Eligibility to Lend Loans

Only Vaishya Varna was eligible to lend loans. The varnas involved in lending were from the varna who were categorized specifically as accountants. They involved families with the surnames as follows:

1 Shroffs
2 Seths
3 Sahukars
4 Mahajans
5 Chettis (Shreshthis)

The agreements or deeds were called by the following names:

  • ranapatra
  • ranapanna,
  • ranalekhaya

While after some time, in the Mauryan period at about 321–185 BCE, the sale deeds came to be known as Adesha. In this time merchants also used to give letters of credit to one another.

In the Mughal period, the same thing came to be known as Dastawez. Hundis also came to existence from this period of time.

The concept of savings came from the west in about the 18th century. Bank of Hindustan was the first bank that was established in 1770 and unfortunately was liquidated in 1829.

Within this time, what is called now as State Bank of India was started by the name Bank of Calcutta in 1806. Subsequently, two banks in different other provinces started:

  • Bank of Bombay in 1840
  • Bank of Madras in 1842

Since the transactions were more in Calcutta, Bank of Calcutta became the Central bank by default.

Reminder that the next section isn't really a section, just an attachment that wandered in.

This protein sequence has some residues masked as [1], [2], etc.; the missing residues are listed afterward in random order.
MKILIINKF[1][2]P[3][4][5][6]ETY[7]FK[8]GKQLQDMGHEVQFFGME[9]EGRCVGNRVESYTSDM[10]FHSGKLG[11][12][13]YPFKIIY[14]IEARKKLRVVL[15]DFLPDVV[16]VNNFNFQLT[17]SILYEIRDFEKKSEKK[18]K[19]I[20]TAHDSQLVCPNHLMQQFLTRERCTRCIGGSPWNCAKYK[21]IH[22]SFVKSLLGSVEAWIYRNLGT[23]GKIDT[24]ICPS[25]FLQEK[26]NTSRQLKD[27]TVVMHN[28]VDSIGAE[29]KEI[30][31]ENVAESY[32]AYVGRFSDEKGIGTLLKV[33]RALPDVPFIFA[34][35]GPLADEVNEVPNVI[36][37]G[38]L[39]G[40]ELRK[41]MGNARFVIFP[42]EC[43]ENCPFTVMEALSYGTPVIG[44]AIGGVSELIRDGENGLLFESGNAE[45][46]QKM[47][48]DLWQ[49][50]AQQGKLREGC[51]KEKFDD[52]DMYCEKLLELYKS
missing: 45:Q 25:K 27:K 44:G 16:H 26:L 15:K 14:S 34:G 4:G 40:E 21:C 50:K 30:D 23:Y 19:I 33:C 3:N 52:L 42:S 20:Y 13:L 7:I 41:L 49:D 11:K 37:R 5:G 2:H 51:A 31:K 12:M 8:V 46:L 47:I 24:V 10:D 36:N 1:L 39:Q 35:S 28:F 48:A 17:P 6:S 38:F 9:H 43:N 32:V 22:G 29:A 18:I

The following banks within no time, started their operations one by one:

1 Allahabad bank 1865
2 Oudh commercial bank 1881
3 Punjab National Bank 1895
4 Central bank of India 1891

Soon, the three initial banks, Bank of Calcutta, Bank of Bombay and Bank of Madras, merged together to form Imperial Bank of India.

The period between 1906 and 1911 saw the establishment of banks inspired by the Swadeshi movement.

A number of banks established then have survived to the present such as:

  • Catholic Syrian Bank
  • The South Indian Bank
  • Bank of India
  • Corporation Bank
  • Indian Bank
  • Bank of Baroda
  • Canara Bank
  • Central Bank of India

Dakshina Kannada is known as the “Cradle of Indian Banking” due to the fact that the Swadeshi movement led to the establishment of many private banks in Dakshina Kannada and Udupi district.

Dakshina Kannada is marked in Saffron

Reserve Bank was established in 1935 post-independence became a bank acquired by the Government.